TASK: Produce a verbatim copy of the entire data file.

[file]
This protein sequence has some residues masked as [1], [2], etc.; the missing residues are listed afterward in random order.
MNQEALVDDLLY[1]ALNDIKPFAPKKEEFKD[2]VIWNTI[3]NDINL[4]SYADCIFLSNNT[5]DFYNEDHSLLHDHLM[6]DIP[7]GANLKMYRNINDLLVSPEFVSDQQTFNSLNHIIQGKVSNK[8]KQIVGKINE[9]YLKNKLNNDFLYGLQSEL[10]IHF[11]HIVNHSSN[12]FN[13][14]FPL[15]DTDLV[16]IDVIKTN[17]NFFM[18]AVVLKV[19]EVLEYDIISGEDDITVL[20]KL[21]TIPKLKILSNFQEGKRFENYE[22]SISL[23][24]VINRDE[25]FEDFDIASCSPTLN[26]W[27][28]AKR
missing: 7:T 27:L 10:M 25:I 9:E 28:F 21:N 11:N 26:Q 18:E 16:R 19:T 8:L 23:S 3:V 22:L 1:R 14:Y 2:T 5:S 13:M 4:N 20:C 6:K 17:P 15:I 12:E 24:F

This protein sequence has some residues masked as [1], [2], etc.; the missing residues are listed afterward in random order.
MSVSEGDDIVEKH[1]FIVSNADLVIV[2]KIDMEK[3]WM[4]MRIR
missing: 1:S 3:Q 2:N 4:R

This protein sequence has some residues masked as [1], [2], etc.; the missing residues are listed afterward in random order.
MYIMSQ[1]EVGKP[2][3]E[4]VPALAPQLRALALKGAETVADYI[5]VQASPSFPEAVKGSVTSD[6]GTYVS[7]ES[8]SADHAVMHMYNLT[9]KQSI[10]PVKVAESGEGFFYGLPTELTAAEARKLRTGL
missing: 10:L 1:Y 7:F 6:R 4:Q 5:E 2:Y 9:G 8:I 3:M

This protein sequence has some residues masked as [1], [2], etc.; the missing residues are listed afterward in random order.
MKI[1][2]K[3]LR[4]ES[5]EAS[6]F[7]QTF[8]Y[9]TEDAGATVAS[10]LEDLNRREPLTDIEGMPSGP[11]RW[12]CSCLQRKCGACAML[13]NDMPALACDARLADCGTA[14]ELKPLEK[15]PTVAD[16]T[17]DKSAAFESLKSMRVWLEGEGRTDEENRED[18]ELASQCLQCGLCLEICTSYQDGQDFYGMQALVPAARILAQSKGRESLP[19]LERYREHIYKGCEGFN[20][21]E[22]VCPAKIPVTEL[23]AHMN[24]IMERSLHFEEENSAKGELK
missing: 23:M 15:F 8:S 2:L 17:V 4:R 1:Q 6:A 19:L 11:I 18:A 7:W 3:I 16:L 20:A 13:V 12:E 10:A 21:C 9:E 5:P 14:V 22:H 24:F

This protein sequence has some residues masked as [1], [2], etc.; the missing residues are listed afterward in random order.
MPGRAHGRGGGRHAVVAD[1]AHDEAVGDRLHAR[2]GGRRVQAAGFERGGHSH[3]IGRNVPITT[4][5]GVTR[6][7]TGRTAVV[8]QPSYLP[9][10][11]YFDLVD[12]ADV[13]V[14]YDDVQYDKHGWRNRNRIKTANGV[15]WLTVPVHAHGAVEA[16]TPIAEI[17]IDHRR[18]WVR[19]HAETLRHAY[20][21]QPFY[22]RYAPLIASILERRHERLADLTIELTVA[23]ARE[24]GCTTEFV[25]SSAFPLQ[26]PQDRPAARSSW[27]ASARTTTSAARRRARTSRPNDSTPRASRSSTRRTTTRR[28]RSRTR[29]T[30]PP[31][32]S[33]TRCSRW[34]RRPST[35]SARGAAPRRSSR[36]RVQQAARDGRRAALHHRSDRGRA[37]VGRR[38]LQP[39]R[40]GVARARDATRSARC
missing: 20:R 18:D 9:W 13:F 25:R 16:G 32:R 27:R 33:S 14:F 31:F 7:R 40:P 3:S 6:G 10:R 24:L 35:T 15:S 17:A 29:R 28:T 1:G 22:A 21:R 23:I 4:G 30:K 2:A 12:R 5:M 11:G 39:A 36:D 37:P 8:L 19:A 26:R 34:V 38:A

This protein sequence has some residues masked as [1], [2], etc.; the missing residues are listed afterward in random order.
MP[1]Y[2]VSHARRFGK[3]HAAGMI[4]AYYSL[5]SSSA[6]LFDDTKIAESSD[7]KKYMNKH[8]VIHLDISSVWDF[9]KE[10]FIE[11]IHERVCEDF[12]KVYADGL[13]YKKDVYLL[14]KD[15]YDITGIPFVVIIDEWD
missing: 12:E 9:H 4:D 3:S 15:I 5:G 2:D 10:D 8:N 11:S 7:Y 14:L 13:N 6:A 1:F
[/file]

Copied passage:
This protein sequence has some residues masked as [1], [2], etc.; the missing residues are listed afterward in random order.
MNQEALVDDLLY[1]ALNDIKPFAPKKEEFKD[2]VIWNTI[3]NDINL[4]SYADCIFLSNNT[5]DFYNEDHSLLHDHLM[6]DIP[7]GANLKMYRNINDLLVSPEFVSDQQTFNSLNHIIQGKVSNK[8]KQIVGKINE[9]YLKNKLNNDFLYGLQSEL[10]IHF[11]HIVNHSSN[12]FN[13][14]FPL[15]DTDLV[16]IDVIKTN[17]NFFM[18]AVVLKV[19]EVLEYDIISGEDDITVL[20]KL[21]TIPKLKILSNFQEGKRFENYE[22]SISL[23][24]VINRDE[25]FEDFDIASCSPTLN[26]W[27][28]AKR
missing: 7:T 27:L 10:M 25:I 9:E 28:F 21:N 11:N 26:Q 18:E 16:R 19:T 8:L 23:S 3:V 22:L 1:R 14:Y 2:T 5:S 13:M 4:N 20:C 6:K 17:P 15:I 12:E 24:F

This protein sequence has some residues masked as [1], [2], etc.; the missing residues are listed afterward in random order.
MSVSEGDDIVEKH[1]FIVSNADLVIV[2]KIDMEK[3]WM[4]MRIR
missing: 1:S 3:Q 2:N 4:R

This protein sequence has some residues masked as [1], [2], etc.; the missing residues are listed afterward in random order.
MYIMSQ[1]EVGKP[2][3]E[4]VPALAPQLRALALKGAETVADYI[5]VQASPSFPEAVKGSVTSD[6]GTYVS[7]ES[8]SADHAVMHMYNLT[9]KQSI[10]PVKVAESGEGFFYGLPTELTAAEARKLRTGL
missing: 10:L 1:Y 7:F 6:R 4:Q 5:E 2:Y 9:G 8:I 3:M

This protein sequence has some residues masked as [1], [2], etc.; the missing residues are listed afterward in random order.
MKI[1][2]K[3]LR[4]ES[5]EAS[6]F[7]QTF[8]Y[9]TEDAGATVAS[10]LEDLNRREPLTDIEGMPSGP[11]RW[12]CSCLQRKCGACAML[13]NDMPALACDARLADCGTA[14]ELKPLEK[15]PTVAD[16]T[17]DKSAAFESLKSMRVWLEGEGRTDEENRED[18]ELASQCLQCGLCLEICTSYQDGQDFYGMQALVPAARILAQSKGRESLP[19]LERYREHIYKGCEGFN[20][21]E[22]VCPAKIPVTEL[23]AHMN[24]IMERSLHFEEENSAKGELK
missing: 23:M 15:F 8:S 2:L 17:V 4:R 1:Q 6:A 19:L 11:I 18:A 7:W 3:I 16:L 20:A 13:V 12:E 10:A 21:C 9:E 5:P 14:V 22:H 24:F

This protein sequence has some residues masked as [1], [2], etc.; the missing residues are listed afterward in random order.
MPGRAHGRGGGRHAVVAD[1]AHDEAVGDRLHAR[2]GGRRVQAAGFERGGHSH[3]IGRNVPITT[4][5]GVTR[6][7]TGRTAVV[8]QPSYLP[9][10][11]YFDLVD[12]ADV[13]V[14]YDDVQYDKHGWRNRNRIKTANGV[15]WLTVPVHAHGAVEA[16]TPIAEI[17]IDHRR[18]WVR[19]HAETLRHAY[20][21]QPFY[22]RYAPLIASILERRHERLADLTIELTVA[23]ARE[24]GCTTEFV[25]SSAFPLQ[26]PQDRPAARSSW[27]ASARTTTSAARRRARTSRPNDSTPRASRSSTRRTTTRR[28]RSRTR[29]T[30]PP[31][32]S[33]TRCSRW[34]RRPST[35]SARGAAPRRSSR[36]RVQQAARDGRRAALHHRSDRGRA[37]VGRR[38]LQP[39]R[40]GVARARDATRSARC
missing: 20:R 18:D 9:W 13:F 25:R 16:G 32:R 27:R 33:S 14:F 31:F 7:R 40:P 3:S 6:G 10:R 24:L 35:T 15:S 17:A 29:R 28:T 1:G 22:A 21:R 23:I 4:G 30:K 2:A 12:R 5:M 11:G 39:A 36:D 37:P 8:L 19:A 26:R 34:V 38:A

This protein sequence has some residues masked as [1], [2], etc.; the missing residues are listed afterward in random order.
MP[1]Y[2]VSHARRFGK[3]HAAGMI[4]AYYSL[5]SSSA[6]LFDDTKIAESSD[7]KKYMNKH[8]VIHLDISSVWDF[9]KE[10]FIE[11]IHERVCEDF[12]KVYADGL[13]YKKDVYLL[14]KD[15]YDITGIPFVVIIDEWD
missing: 12:E 9:H 4:D 3:S 15:I 5:G 2:D 10:D 8:N 11:S 7:Y 14:L 13:N 6:A 1:F